photo by Silicon Prairie News

Ben Huh presented a rousing beginning to the conference by reminding all of us how absurd it seems to ask a VC (or anyone): “I would like to start a media company by buying a cat picture web site.” Ben – the CEO of Cheezburger Networks – shared a vision for entrepreneurship based on a simple, but audacious goal: ask people to be happier for 5 minutes a day. The fact that it might happen due to silly pictures of cats is beside the point. There are academics and writers who have written a lot about this idea as it relates to GDP and improvement of economies on a large scale by measuring happiness, and I’m glad Ben is doing his part.

Photo by Silicon Prairie News

Shervin Pishevar was another standout speaker for me. His message to surround yourself with value creators and that “life should be about the collection of experiences, not materials” might seem out of line with the goals of a successful businessperson and venture capitalist. But if you view the role of entrepreneurs to innovate and fundamentally change society, then money and success are the means to a larger end: giving value and giving back. Shervin’s new project, “One Percent of Nothing,” is a drive to encourage people starting businesses to contribute one percent of their earnings to charity while those businesses are nascent, which can build tremendous wealth for charity and society as those businesses grow. (And made me think I’d love to participate for my next business.)

Photo by Silicon Prairie News

Finally, Bo Fishback‘s story of how Zaarly came to be was the most raw and the most promising and scary at the same time. Bo’s nine weeks into founding a company for which he and his co-founders left their jobs on the expectation that they might be participating in one of the greatest flops or the greatest success stories of all entrepreneurial time – and they don’t know yet. Bo was candid about all of the careful rules he’s learned while at the Kaufman Foundation and how in his new business, they’re currently ignoring them – because it’s all moving just too fast. This doesn’t mean his past experience went to waste – it means he’s learning in real time how to make the best decisions he can with the best information he has at the time.

Change Yourself, then Change the World

If you ever want to take two ideas away from Big Omaha about being an enterpreneur – and really, being an innovative person – you should first change yourself, then change the world.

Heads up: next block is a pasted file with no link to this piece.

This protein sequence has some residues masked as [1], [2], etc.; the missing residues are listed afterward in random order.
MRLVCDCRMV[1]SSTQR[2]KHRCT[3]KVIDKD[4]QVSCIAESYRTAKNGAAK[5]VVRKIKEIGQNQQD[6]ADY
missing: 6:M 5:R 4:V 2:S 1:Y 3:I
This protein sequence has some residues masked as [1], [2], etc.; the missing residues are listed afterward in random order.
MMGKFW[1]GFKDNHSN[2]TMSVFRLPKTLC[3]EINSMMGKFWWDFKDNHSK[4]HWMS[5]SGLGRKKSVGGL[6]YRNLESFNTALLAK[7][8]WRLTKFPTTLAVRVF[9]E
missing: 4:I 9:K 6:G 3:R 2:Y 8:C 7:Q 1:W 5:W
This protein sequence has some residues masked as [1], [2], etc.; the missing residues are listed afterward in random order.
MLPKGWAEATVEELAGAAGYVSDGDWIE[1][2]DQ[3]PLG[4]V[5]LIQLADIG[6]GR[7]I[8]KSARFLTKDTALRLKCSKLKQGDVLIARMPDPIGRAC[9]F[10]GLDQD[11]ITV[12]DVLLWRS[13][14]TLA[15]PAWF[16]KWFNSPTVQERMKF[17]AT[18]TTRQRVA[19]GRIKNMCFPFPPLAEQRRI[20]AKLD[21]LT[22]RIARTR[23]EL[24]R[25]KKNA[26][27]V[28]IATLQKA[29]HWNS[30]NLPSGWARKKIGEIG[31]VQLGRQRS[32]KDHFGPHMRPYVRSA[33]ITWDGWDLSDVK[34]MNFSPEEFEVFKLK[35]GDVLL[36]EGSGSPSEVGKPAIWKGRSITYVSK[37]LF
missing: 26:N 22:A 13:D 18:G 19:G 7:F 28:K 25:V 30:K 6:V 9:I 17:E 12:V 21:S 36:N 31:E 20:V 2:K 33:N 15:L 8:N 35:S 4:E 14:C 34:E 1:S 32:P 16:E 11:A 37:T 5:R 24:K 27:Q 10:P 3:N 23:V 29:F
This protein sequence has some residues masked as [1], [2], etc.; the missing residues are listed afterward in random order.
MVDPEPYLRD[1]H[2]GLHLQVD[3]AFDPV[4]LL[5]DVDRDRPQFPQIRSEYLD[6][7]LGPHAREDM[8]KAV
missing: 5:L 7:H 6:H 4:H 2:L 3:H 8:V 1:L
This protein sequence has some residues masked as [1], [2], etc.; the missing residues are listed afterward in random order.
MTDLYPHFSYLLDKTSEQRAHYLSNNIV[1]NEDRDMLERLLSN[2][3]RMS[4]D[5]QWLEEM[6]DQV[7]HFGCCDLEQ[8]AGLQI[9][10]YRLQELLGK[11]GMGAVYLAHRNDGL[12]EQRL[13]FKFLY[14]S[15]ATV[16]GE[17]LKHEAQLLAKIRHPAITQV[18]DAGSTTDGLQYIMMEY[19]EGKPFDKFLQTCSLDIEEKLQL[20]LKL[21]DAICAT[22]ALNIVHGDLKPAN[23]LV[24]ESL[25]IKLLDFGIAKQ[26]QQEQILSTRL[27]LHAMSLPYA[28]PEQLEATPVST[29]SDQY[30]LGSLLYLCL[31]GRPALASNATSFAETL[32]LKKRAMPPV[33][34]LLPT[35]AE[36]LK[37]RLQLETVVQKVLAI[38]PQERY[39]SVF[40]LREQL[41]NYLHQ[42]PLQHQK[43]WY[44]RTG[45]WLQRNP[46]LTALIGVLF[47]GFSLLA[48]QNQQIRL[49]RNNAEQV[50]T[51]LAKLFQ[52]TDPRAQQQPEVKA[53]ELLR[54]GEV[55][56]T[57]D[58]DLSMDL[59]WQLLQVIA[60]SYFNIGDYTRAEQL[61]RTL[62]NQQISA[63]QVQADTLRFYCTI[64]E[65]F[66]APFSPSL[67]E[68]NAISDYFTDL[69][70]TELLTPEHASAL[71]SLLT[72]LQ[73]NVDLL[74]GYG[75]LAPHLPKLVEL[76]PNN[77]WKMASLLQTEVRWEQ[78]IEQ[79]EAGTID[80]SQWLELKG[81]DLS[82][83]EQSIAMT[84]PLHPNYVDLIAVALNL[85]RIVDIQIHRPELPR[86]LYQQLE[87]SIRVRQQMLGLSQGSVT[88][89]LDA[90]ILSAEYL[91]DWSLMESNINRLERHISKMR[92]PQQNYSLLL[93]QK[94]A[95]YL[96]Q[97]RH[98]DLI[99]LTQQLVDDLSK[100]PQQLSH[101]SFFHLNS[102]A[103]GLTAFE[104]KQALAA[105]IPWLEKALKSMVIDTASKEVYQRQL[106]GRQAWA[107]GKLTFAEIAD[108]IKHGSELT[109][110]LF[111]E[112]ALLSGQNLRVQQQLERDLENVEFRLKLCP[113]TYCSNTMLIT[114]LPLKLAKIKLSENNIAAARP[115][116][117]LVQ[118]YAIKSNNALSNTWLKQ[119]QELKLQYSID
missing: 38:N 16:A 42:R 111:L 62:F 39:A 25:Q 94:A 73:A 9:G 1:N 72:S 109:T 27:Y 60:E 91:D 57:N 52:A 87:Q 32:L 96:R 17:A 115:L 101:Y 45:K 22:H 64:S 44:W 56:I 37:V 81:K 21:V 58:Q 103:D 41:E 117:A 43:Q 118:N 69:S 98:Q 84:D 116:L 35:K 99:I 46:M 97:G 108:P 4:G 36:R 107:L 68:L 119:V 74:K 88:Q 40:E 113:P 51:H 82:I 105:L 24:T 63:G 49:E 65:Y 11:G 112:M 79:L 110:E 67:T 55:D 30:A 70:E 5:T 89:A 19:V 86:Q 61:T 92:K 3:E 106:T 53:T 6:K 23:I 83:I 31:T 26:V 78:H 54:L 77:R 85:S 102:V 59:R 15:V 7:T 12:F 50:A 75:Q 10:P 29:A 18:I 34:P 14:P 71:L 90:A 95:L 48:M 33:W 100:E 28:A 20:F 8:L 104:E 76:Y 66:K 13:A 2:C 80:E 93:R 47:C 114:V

Here are six ways you can change yourself:

  • Start Something. It doesn’t matter whether it’s big or small
  • Lose Fear or Just Fight It. None of the successful people I met have forgotten how to fear – they just got comfortable with having it around all of the time.
  • Fail Fast. Once you start something, it’s a lot easier to find out whether or not it’s going to catch on.
  • Get UP. When you fail (because you will sometimes), measure yourself by how you get up.
  • Give Back. There are many ways to give back to your friends, your family, and your community. Pick one and do it.
  • Be Generous. Whether it seems like nothing or something to you, it means something to someone else. Connect and give.

And here are three big ways you can change the world:

  1. Find Inefficiencies and Natural Monopolies. They are out there, and many times no one has suggested something better.
  2. Disrupt inefficiency with simplicity and service. Simpler (to the user) is better.
  3. Know your data. Measure based on fulfilling needs, then wants.

And if you want someone to know about what you’re doing, start (a little) controversy – thanks @Pud, and by the way – it’s not easy. So make sure you have fun. (And p.s. thank you Shane Mac for demanding that I attend, and to Jeff Slobotski, Dusty Davidson, and the rest of the Silicon Prairie News crew for putting on a fantastic conference.)

On Writing, Photography

Why I love working in Seattle

Pioneer square

Originally uploaded by gregmeyer

Working in the city of Seattle in the Pioneer Square area is a bit gritty. It’s nothing like gliding to work in the gleaming eastside office towers of Bellevue, pulling into the parking garage, and going up 16 floors of a LEED certified building. Instead, it’s a bus ride filled with people of all walks of life, a walk from the bus stop through a vibrant area of the city, and a reminder that a 100 year old building can be useful again in a web 2.0 (3.0?) world. It’s a bit of a romantic notion, and I love it.

Cities have been around for thousands of years because there is a certain critical mass required by (and inspired by) trade, commerce, and people. Even in the age of the Internet, it’s a great reminder to walk around in the downtown core of a city and see that location does matter. You can surf the internet from anywhere, but you can’t always walk around the corner and find a great restaurant or a place to hang out or see people who aren’t just like you alongside people who might be just like you.

I love the city, even when it’s a bit grungy and smelly. Pioneer Square reminds me that the industrial core of Seattle has come back to life with the information industry of the 21st century, and I’m glad to be a part of that (it also helps on the days when it’s sunny.) Working in other parts of the city might have been an easier commute, but now I feel like I’m part of the neighborhood.